Biotech Strategy Blog

Commentary on Science, Innovation & New Products with a focus on Oncology, Hematology & Cancer Immunotherapy

Posts tagged ‘Cancer Research’

While cancer immunotherapies are definitely becoming more de rigeur these days, that doesn’t mean that good old fashioned targeted therapies have been universally abandoned or forgotten, far from it.

Making strategic choices about how to differentiate targeted therapies is never easy

At recent meetings this year, my attention was caught by one target in particular, and despite its chequered history it seems to be making a comeback of sorts thanks to a more focused and tailored approach to therapy.

There is unlikely to be one panacea for everything, but what about going back to basics and matching patients to appropriate therapy based on the underlying biology and what the patiemt’s tumour is telling us? We should have more success doing that theoretically – is that actually the case in practice?

To illustrate this, we have a few examples to share from one particular niche in oncology that readers may find interesting and useful…

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Will there be a whirlwind of new targets emerging?

It’s time to get back to basics – and also our roots – with a look at potential new targets and approaches that could emerge in the future.

Successful oncology new product development isn’t about the latest shiny new thing that’s in fashion, or everyone is following now, but is much more about the long term game of understanding the biology of disease, finding the gaps (opportunities) and developing new compounds faster than everyone else.

If truly we want to create blue ocean strategies then it begins with the science and builds out from there.

On the slate today we have four areas of interest that could yield new products or indications in the future.

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There are 5,396 posters at the 102nd Annual Meeting of the American Association for Cancer Research (AACR) here in Orlando. Intermingled with the exhibitors (something that no doubt encourages traffic to the exhibits), the posters provide a window into the world of current cancer research and the spirit of collaboration.

Researchers from all over the world present their latest scientific discoveries, what they may have spent 3 years or more years on while studying for a Ph.D or undertaking a post-doctoral fellowship.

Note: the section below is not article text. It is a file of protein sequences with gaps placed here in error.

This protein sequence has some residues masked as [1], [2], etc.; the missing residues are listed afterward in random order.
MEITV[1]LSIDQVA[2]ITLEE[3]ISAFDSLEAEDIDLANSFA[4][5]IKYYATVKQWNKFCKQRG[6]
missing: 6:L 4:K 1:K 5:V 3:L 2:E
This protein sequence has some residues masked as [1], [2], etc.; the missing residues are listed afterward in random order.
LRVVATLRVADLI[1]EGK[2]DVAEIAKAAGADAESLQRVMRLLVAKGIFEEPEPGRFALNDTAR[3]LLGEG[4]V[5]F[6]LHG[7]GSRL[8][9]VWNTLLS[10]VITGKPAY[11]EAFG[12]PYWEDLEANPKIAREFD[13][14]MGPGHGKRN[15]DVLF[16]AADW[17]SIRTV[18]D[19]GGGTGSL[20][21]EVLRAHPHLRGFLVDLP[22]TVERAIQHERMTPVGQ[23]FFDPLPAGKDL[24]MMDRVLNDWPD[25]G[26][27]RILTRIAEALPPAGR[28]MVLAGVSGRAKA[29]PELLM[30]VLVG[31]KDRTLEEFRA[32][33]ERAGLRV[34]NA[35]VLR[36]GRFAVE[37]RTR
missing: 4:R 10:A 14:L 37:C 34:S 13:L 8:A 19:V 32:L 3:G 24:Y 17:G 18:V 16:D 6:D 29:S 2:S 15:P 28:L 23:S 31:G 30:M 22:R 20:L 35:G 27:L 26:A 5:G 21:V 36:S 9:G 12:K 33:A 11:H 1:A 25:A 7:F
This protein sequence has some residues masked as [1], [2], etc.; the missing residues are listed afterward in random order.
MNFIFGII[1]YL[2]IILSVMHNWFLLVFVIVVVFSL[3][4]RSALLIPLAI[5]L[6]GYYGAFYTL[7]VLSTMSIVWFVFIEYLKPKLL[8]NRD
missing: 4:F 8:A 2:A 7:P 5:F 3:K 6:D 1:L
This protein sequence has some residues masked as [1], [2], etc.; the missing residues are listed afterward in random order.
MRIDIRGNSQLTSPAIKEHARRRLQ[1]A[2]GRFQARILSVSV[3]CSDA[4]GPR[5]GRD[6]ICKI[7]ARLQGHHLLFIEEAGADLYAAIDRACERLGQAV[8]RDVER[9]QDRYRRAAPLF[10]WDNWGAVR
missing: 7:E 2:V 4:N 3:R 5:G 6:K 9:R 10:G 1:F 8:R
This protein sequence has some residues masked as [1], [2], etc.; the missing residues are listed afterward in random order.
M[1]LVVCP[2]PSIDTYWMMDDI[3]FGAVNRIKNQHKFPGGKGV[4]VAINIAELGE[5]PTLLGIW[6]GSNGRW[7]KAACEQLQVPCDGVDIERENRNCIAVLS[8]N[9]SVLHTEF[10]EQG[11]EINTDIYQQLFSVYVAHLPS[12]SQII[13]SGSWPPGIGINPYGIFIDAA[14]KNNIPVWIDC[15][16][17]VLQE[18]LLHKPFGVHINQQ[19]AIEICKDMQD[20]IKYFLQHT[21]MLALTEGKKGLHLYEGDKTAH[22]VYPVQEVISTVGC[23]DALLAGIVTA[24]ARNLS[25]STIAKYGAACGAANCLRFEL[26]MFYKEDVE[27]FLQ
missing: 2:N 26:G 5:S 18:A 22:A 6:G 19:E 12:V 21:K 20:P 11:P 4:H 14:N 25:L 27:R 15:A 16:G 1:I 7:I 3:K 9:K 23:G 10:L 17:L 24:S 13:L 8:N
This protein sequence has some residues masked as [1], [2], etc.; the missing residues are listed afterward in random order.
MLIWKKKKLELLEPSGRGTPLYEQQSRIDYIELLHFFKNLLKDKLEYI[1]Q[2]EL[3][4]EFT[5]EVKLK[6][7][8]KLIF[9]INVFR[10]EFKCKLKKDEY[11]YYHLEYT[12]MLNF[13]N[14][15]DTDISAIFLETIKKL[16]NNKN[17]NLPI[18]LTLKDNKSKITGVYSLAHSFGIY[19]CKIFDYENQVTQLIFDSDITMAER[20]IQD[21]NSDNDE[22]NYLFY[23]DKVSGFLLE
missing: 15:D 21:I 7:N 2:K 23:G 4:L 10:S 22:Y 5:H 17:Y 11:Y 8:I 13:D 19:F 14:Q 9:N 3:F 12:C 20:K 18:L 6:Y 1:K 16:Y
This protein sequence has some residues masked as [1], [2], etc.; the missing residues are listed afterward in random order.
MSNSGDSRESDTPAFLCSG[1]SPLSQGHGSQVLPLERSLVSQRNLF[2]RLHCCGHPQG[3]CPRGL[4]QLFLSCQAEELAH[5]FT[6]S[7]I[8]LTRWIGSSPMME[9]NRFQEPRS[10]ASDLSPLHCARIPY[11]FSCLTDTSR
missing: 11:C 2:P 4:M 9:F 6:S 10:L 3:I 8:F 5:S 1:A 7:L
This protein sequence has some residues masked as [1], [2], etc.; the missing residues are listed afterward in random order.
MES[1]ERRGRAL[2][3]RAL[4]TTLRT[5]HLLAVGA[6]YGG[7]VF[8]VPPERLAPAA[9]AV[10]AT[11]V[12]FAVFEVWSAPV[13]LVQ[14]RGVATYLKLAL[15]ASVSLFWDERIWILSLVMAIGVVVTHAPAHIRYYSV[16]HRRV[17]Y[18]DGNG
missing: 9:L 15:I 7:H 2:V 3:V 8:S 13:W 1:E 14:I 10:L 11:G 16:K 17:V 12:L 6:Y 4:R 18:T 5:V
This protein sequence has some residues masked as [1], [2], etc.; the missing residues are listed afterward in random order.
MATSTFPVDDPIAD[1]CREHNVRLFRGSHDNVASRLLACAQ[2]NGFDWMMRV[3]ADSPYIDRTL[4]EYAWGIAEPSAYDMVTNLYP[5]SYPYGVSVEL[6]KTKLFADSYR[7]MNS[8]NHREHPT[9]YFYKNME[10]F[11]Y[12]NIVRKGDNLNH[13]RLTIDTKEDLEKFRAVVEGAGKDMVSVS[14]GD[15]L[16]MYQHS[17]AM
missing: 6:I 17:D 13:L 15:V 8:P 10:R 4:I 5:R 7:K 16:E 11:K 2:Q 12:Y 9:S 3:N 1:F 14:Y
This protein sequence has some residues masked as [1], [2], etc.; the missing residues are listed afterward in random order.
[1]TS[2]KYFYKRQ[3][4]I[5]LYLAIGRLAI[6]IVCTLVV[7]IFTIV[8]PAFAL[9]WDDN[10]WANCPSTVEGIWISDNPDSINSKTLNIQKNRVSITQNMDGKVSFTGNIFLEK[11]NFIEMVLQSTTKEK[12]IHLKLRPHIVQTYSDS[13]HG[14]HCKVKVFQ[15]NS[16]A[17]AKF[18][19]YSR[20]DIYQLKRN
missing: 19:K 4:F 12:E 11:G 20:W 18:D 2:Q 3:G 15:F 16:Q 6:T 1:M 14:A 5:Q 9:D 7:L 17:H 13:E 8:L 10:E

The research is innovative, and what’s seen at AACR is often at the cutting edge and shown prior to publication in a major journal.

What is palpable is the energy surrounding the poster discussions as experts, thought leaders and leading researchers network and share ideas with typically more junior colleagues, and in the process relate their experience to the poster being presented.

In a world of fixed term grants, the poster session is also an opportunity to showcase research to those who may be looking to hire new talent to their team.

It takes six poster sessions over four days for the 5000+ posters to be presented. I’m looking forward to the exercise!

It’s a busy day of science at the 102nd American Association for Cancer Research (AACR) annual meeting in Orlando, You can follow what’s happening on twitter, #AACR.  Pharma Strategy Blog has an excellent “Cover it Live” widget that shows everyone’s #AACR tweets. It allows you to go back in time, so you can see what happened earlier.  AACR also has some excellent webcasts and podcasts from the meeting.

However, what caught my attention this morning was the launch of a new journal, Cancer Discovery; preview copies were handed out to attendees at the plenary session this morning.

In a world where we are already overwhelmed by data, publications and sources of information, why is this journal both important and worth reading?

Firstly, this team has a distinguished group of editors, Lewis Cantley, PhD and José Baselga MD PhD are Editors-in-Chief.  However, what attracted me was the way this journal, in a highly readable way, covers a wide range of topics from news, updates on current research to mini reviews and research articles.

In the news section, the journal picked up on nanodiamonds for drug delivery (a topic previously mentioned on this blog), and discussed the Gilead acquisition of Calistoga from perspective of bringing PI3K delta inhibitors to market.

I liked the selected highlights of recent articles of exceptional significance from the cancer literature.  The mini review on the “stumbling blocks on the path to personalized medicine in Breast Cancer” summarized the challenges in the clinical development of PARP inhibitors. The research articles reminded me of those I’ve read in other journals such as Science, with high quality figures and tables.

If AACR and the editors can keep up the high standard of the April 2011 preview copy they have published, Cancer Discovery will definitely be on the reading list of those involved with cancer research, new product development and translational medicine.

You can find out more about Cancer Discovery and read online articles on the AACR website.

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